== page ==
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General Election: International Observers

Volume 670: debated on Thursday 17 March 2005

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11.16 a.m.

asked Her Majesty's Government:

What arrangements will be made for the appointment of international observers during the next general election campaign.

The Parliamentary Under-Secretary of State, Department for Constitutional Affairs
(Baroness Ashton of apholland)

My Lords, it has not been the practice of the UK Government formally to appoint observers at UK elections, However, we are aware that observers, for example, from the Organisation for Security and Co-operation in Europe, have been invited to be present to observe previous election campaigns in the past. We intend to extend a similar invitation when the next election is called.

My Lords, I thank the Minister for that fairly helpful Answer—perhaps a very helpful Answer. In considering advice that might be given to the OSCE and any other observers, will the Minister bear in mind the dramatic increases in the number of complaints and allegations about voting fraud, particularly but not only connected with postal voting, which have been made in the past few years?

Is the noble Baroness aware that only a fortnight ago a former councillor in Blackburn pleaded guilty at Preston Crown Court to such offences in 2002; and that this is only the tip of the iceberg of what is going on? Will she give advice to such observers that they might concentrate their attention on those places and in those areas where such allegations are made?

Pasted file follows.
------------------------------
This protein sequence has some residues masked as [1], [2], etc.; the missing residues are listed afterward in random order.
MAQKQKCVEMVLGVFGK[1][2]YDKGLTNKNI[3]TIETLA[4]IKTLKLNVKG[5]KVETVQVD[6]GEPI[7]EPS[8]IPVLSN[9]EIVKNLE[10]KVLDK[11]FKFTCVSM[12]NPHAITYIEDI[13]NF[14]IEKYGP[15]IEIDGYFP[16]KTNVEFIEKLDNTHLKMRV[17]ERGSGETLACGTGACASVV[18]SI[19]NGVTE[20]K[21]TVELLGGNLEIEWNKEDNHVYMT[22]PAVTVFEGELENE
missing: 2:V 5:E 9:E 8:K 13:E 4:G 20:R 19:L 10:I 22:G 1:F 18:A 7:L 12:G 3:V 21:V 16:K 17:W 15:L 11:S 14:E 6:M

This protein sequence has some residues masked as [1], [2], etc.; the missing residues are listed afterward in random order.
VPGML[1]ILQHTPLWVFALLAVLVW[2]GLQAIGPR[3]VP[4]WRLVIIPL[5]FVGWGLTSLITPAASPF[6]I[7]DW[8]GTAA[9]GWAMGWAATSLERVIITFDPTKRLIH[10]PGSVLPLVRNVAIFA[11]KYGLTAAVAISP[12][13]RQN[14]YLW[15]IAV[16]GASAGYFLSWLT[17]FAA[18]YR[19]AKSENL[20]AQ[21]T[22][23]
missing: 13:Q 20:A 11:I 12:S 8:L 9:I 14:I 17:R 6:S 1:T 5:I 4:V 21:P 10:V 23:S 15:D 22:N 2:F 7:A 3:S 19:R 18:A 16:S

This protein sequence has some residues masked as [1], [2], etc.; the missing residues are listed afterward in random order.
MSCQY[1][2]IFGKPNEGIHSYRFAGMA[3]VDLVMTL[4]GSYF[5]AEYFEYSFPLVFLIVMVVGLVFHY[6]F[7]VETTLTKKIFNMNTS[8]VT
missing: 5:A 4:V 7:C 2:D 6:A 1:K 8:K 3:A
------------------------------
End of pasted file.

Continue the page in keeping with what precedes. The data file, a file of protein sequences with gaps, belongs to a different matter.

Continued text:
My Lords, I am not sure it is for me to give advice to observers. I think it is for the observers to determine where best they can use their skills and expertise and to look at the elections. There is no evidence of widespread postal voting fraud or that postal voting is inherently less secure. We have cases that are currently sub judice. When they are resolved, we will of course examine any issues that arise because it is important to protect the integrity of all our voting systems.

My Lords, is there not a case for welcoming observers from the emerging democracies, such as Iraq, who have a lot to learn in Britain?

My Lords, indeed. We have a good track record in the UK of observers going out to other countries. I think it is absolutely right and proper that we should invite people to observe how we proceed here.

My Lords, the Minister and the noble Lord, Lord Campbell-Savours, were both thinking of observers coming to learn from us. In the new circumstances, to which the noble Lord, Lord Greaves, draws attention, of the higher possibilities of fraud and so on from the changes, perhaps we have something to learn from other people as well.

My Lords, in my Answer, I specifically was not referring to observers coming to learn from us. Indeed, I said that observers should determine where they could best use their skills. I accept that it is important that observers come to see how we demonstrate our democracy through the ballot box, but also to support us in ensuring that at all times there is integrity in the system.

My Lords, in response to the supplementary question from the noble Lord, Lord Greaves, was not the Minister a trifle complacent about the widespread concern in the north west about electoral fraud and malpractice? It is one thing simply to talk about where convictions have been obtained, it is another completely to disregard the widely held view and concern of those involved in the political process that something has been going seriously awry for some time.